CUSTOMS, ETC. (cont.)
Nation and that he knew that tribe better
than he did the Choctaws. Romans described the Chickasaws as a haughty,
insolent, fierce, and cruel race, filthy in their discourse, corrupt in
their morals, well-made, powerful and lazy, excellent hunters, expert swimmers,
and good warriors. The Choctaws he lauded as a nation of agriculturists,
inclined to industry and peace. Adair on the other hand lauds the Chickasaws.
Claiborne, who had official intercourse with the Choctaws, speaks in glowing
terms of them.
“The Choctaws never robbed nor permitted
robbers to live with them. Honesty on the part of the men and chastity
of the women were characteristics of the Choctaw people.”23
IV. CHICKASAW MARRIAGE CUSTOMS.
The following statement from Cyrus Harris,
a mixed-breed Chickasaw, relates to Chickasaw marriage customs:
“When a man found a girl that suited
his fancy, he would send his mother or sister with perhaps calico enough
to make one or more dresses, tied up in a shawl or handkerchief, with instructions
to ask the father and mother of the girl to give their approval of the
intention of the sender. If they gave their consent, the bundle was handed
to the girl. If she took the bundle, it was considered a bargain made.
The mother or sister brings back news of her errand. The maji then hunts
up his clcthes and dresses himself from head to foot, paints his face with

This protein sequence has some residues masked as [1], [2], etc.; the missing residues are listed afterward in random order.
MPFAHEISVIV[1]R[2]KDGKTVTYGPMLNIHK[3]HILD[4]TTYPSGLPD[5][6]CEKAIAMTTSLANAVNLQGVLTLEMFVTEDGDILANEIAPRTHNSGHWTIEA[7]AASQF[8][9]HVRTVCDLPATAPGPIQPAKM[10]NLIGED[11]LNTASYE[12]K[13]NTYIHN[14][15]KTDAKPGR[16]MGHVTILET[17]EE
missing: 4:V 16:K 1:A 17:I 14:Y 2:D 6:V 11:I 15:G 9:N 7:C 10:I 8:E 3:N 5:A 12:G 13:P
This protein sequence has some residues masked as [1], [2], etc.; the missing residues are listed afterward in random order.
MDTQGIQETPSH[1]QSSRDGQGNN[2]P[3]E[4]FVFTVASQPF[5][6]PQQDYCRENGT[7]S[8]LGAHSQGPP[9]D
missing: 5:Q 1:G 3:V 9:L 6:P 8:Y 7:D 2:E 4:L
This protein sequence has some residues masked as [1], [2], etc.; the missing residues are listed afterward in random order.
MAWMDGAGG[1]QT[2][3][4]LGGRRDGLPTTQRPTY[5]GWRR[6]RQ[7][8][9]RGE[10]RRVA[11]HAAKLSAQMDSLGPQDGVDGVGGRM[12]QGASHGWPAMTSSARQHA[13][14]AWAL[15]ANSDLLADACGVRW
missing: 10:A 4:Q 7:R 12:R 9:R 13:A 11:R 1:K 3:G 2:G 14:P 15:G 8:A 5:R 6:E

vermilion and other paints, and starts for the residence of his intended.
On reaching the place he is invited to take a seat on a cowhide or the
hide of any ‘varmint’ generally used for seats in those days. After the
general topics of the day are talked over, supper is announced. The visitor
and the intended father-in-law, in the absence of any other visitor, take
supper, unaccompanied by the intended wife or her mother. Some time after
supper, a bed commonly occupied by the girl is prepared for their accommodation,
the girl getting in bed first, previous to the man’s entering the bedroom.
The man comes in and occupies the front side of the bed. This makes them
man and wife, and, at any time, either one of them getting dissatisfied
with the other, by jealousy or otherwise, they separate mutually. This,
sir, was ancient marriage ceremony among the Chickasaws."24
V. BURIAL. CUSTOMS.
The Chickasaws and Choctaws, though they
brothers and had nearly similar ways,
observed different burial
Customs. The following from Adair
describes the burial of
Geasa, a Chickasaw chief:
Cyrus Harris to author, “June 18th, 1881"